Any critical discussion of Christopher Owens’ music seems to be required to delve deeply into his well-worn backstory – his time in a cult, his sexual and chemical experimentations, etc. However, with the release of Lysandre, Owens’ first post-Girls album, on Fat Possum next Tuesday, the need to re-mine Owens’ background in a review should come to an end. That’s not because those tales have become less interesting in the retelling, but more because how those experiences have informed Owens’ music has become common knowledge. If background for the understanding of Lysandre is required, it simply be this: during his time as a member of the Children of God cult, Owens was exposed to limited, AM radio staples from the decades prior to his birth, and that musical education has become a primary source for all his subsequent output.
Lysandre opens, fittingly, with “Lysandre’s Theme”, an instrumental elegy to the object of the album’s affection: a Frenchwoman Owens met while on tour with his former band. The theme resurfaces frequently over the course of the album, nearly to the point of oversaturation; the fact that it’s played using different instruments doesn’t diminish that exhaustion. The same thirty seconds are used at the end of most of the songs on the album’s first half, starting on flute, moving to horns, then guitar, then lying dormant before resurfacing at the end of the album, again played on the flute. If naming the album (as well as three songs on it) after this woman wasn’t enough to drive the point home that she was Owens’ inspiration, the repetition of said theme surely gets it across.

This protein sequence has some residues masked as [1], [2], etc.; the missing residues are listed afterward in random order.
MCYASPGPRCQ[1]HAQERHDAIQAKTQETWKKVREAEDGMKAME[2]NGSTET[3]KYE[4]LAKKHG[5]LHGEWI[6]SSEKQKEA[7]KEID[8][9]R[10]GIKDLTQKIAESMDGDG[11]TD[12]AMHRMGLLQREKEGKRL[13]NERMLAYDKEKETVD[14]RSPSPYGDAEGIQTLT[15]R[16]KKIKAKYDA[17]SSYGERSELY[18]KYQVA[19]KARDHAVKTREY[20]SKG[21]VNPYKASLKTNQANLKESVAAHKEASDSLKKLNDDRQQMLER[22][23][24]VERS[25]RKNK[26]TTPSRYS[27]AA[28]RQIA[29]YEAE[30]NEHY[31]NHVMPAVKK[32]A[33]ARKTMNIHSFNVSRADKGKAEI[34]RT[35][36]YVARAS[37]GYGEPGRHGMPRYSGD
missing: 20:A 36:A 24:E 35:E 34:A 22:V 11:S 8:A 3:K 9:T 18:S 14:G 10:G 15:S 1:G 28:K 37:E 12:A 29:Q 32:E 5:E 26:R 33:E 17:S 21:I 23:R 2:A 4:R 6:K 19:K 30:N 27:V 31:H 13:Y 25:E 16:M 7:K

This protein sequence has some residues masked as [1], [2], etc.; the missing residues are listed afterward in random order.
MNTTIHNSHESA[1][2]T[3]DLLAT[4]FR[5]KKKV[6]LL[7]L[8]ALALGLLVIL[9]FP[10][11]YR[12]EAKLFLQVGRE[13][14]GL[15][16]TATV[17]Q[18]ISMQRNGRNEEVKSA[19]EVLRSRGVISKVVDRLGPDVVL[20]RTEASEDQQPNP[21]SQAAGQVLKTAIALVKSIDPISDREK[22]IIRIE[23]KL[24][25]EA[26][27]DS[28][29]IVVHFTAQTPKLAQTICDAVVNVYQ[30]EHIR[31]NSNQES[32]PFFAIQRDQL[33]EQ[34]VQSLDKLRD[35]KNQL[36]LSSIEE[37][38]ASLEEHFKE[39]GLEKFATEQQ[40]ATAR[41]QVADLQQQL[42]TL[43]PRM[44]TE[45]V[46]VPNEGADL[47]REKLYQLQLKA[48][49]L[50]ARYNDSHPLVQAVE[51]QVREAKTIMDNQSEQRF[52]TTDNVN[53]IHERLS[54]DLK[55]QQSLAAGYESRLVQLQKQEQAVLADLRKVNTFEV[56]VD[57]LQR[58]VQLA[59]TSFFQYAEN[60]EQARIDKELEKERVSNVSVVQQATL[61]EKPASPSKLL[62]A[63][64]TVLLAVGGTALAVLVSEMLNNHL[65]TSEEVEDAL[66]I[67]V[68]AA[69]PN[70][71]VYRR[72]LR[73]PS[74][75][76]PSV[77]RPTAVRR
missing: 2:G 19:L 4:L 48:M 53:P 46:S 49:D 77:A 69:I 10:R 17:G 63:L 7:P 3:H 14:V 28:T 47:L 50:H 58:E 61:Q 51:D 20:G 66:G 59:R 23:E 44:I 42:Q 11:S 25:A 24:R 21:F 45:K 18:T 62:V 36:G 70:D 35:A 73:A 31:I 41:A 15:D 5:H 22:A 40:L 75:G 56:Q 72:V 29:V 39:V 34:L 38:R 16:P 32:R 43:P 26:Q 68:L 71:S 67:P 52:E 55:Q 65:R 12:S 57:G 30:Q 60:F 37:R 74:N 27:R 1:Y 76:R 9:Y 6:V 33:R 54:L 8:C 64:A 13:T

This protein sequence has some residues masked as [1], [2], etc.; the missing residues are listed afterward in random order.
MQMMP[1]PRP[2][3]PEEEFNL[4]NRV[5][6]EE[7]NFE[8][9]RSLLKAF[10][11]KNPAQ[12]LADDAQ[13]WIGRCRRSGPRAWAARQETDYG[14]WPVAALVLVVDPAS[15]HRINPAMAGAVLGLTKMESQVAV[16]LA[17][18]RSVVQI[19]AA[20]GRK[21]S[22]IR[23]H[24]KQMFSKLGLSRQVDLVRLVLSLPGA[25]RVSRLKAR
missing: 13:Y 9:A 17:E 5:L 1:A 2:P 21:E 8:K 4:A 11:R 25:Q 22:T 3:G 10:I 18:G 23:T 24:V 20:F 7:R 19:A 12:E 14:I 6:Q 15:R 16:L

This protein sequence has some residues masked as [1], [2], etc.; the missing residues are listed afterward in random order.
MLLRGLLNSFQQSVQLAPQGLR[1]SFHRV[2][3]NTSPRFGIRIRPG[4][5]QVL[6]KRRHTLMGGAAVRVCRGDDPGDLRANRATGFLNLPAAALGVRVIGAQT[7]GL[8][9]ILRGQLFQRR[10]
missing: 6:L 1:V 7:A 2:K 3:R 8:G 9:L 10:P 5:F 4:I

That repetition, however, is a nod to a practice that’s fallen out of fashion in music with the proliferation of iTunes and single song downloads: the goal of making a complete album. On Lysandre, for the most part, Owens accomplishes that task. The album rolls together well enough, but because of the aforementioned repetition, it can feel forced at times.
Similarly, Owens’ infatuation with creating music in the same vein as what he was raised on can also feel forced. As a member of Girls, that genre was explored more liberally; on Lysandre, it feels like the cleaned-up, radio-ready version of the 1960s, viewed through rose-colored glasses. There’s nothing here that compares with the genius of 2009’s “Lust for Life” or even with the expanse of “Vomit” from the last Girls album. Girls ended, in part, because of Owens’ belief that he needed to “progress.” In that sense, Lysandre seems like a backwards step. Seemingly gone from Owens’ repertoire is the ability to explore the rougher edges of his influences. It shows up in snippets – the guitar part at the end of “Here We Go”, for example – but for the most part, it’s been muted. For a record about longing, about falling for someone, about findings and failings, it’s decidedly clean.
That’s not to say Lysandre is without redeeming qualities. In its quieter moments, the album is vulnerable and honest about Owens’ experience with someone who was clearly important to him. In its better moments the album doesn’t feel like a trite musical homage to what’s come before it. But it crosses the line into hackneyed – on both fronts – rather quickly when Owens doesn’t reign himself in.
In the end, Owens has presented the best version of himself on Lysandre. Here, he’s become someone you can take home to meet your mother, entrust to spend time with your father without worrying that he’s going to cause offense. Lysandre is an album built for the new vinyl generation: scrubbed up, arranged neatly, and packaged perfectly. Knowing where Owens has been in the not-so-distant past, that’s a disappointment.